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The National Disability Policy: A Progress Report (November 1, 1997-October 31, 1998) (1999) (137 K) is a thorough report whose message is less than encouraging.
Quotes from President Bush when he signed ADA into law in 1990:
ADA is powerful in its simplicity. It will ensure that people with disabilities are given the basic guarantees for which they have worked so long and so hard. Independence, freedom of choice, control of their lives and the opportunity to blend fully and equally into the right mosaic of the American mainstream.
When you add together federal, state, local and private funds, it cost almost $200 billion annually to support Americans with disabilities, effect, to keep them dependent.
The latter quote clearly underscores the importance of rehabilitation and job accommodation. There is no question the vision is there, but the execution has not been what it could be.
...the rate of progress is slower and less steady than many in the community had hoped when ADA was enacted into law.
For people with disabilities truly to accomplish the vision of ADA, it is critical that the Administration work with leaders in Congress to forge a disability agenda that brings children and adults with disabilities into the mainstream of American life.
The report provides a good summary of government initiatives in providing improved accessibility for those with special needs in the areas of education, transportation, and parks/recreation.
Achieving Independence: The Challenge for the 21st Century (1996) (3 parts: 123 K, 127 K, 139 K).
There has been low progress in the last decade since the passing of the ADA. The statistics remain bad.
'People with disabilities want to work.' But there are many barriers, many economic disincentives.
Most disabilities onset in adulthood—no one is immune.
The aging of the "Baby Boomers" will inevitably create a "disability crunch" over the next few decades.
There is a strong need for work incentives—not unlike the situation with welfare. The system should not be set up to disincentivize those with the will and initiative to work.
There are serious health care limitations, especially with HMOs that are "risk adjusted." Translation: If proper care and opportunities for those with special needs is at the discretion of a system that penalizes doctors for thorough practice of their profession, we are all in deep trouble!
There is a positive trend toward de-institutionalization and an accompanying move to ACLF (Adult Congregate Living Facility) type solutions.
People with disabilities have always been excluded from the bounty of our nation's resources. Minorities with disabilities, in particular, have been the most disenfranchised of the disenfranchised. It is time that we bring them into the fold as full, first-class participants in our society.Hon. Rev. Jesse L. Jackson, National Rainbow Coalition
The report substantiates the Jackson quote with specific data on the many issues that make disability even more limiting for minorities than for the rest of the population, and offers specific recommendations on how the inequities may be redressed.
We, in the U.S., are faced with a dilemma of staggering seriousness. Our minority citizens with disabilities are born identified as a minority within a minority. They suffer and are ignored. They are disenfranchised, discriminated against, and are dying physically and spiritually; they are hungry, unclothed, unemployed, unsheltered, and completely unaware of the quality of life which is their constitutional right and guarantee.Eva P. Britt, J.D.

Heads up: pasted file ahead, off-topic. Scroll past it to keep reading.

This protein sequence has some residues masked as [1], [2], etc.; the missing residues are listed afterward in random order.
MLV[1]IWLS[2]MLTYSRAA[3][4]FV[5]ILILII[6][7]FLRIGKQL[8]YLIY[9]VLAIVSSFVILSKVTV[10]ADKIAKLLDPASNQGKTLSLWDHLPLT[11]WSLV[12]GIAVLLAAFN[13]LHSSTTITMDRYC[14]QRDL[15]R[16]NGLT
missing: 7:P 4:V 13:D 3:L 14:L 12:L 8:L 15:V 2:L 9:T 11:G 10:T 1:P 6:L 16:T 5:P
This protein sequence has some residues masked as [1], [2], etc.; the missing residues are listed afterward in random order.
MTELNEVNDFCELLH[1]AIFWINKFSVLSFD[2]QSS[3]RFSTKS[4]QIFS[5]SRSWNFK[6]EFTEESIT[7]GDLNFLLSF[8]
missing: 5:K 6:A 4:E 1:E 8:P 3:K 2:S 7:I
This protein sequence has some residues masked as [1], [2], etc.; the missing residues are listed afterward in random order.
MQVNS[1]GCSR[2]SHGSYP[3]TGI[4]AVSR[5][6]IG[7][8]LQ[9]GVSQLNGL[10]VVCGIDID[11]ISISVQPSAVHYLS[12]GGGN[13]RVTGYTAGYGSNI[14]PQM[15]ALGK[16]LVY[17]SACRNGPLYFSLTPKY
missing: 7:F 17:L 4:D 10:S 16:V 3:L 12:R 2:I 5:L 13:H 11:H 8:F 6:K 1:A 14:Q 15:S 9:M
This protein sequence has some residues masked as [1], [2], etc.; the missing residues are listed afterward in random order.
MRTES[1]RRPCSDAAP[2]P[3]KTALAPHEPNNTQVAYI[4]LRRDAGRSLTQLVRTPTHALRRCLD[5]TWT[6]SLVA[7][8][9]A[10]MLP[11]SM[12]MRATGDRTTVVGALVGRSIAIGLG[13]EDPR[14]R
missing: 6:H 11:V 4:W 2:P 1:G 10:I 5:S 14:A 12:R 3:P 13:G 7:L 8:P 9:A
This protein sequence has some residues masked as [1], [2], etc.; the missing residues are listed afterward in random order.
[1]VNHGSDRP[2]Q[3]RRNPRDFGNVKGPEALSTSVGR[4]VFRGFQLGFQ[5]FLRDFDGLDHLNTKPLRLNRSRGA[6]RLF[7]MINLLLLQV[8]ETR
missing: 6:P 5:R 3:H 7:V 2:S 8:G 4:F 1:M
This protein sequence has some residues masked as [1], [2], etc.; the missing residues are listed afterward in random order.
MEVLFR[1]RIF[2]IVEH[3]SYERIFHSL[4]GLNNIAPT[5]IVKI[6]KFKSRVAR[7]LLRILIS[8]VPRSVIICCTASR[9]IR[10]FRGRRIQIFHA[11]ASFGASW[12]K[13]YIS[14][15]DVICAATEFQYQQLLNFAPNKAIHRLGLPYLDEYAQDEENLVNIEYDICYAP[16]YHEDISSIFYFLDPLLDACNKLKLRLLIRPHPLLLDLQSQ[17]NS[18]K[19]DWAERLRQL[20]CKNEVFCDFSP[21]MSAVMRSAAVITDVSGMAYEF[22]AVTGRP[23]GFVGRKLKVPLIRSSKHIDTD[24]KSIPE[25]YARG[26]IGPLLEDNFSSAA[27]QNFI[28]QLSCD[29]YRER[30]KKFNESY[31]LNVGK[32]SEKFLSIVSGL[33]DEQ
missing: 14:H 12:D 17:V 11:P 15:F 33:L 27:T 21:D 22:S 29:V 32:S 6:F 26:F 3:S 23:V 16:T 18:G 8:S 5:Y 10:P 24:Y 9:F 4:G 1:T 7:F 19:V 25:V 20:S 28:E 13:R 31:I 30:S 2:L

How can our nation in good conscience permit such a condition to continue?
Job accommodations for workers with disabilities must be worked on a case-by-case basis. No two cases are the same.
The ADA establishes that the employer must "reasonably accommodate" employees with disabilities. What governs reasonableness varies with the size of the employer; obviously, larger companies are in a position to make more extensive accommodations than are small enterprises.
Cost can be a factor; court cases have established precedent that the level of expectation for degree of accommodation depends on the company's resources.
Workers can contact ADA directly at 1-800-ADA-WORK.
Job accommodation decisions are handled by a committee that includes representatives from Medical, Human Resources, EEO, and Legal.
A useful Web site is available at the OFCCP...the Office of Federal Contract Compliance Guidelines: With the increasing trend toward computer-based education (CBE) for employee certification and re-certification programs, it has become imperative for employers to provide assistance devices for visually and hearing impaired employees who would otherwise be prevented from maintaining current job certifications. This is of particular importance in government contracting.
Asked what her hardest single job accommodation case was, the Disabilities Manager replied that it involved the special transportation needs of an employee with visual impairment whose specialized skills were required at a remote site that could only be accessed by driving a car. Accommodation was too costly, yet the risk of liability was equally great. The eventual solution was for the employee to drive himself, within the restrictions of a valid vehicle operator's license. Where those restrictions could not be met, an escort was provided. In that manner, the employee had optimum freedom, risk was controlled, the job got done, and the company was not exposed.
Send comments, questions, and suggestions to the A-SIG Co-Managers directly:
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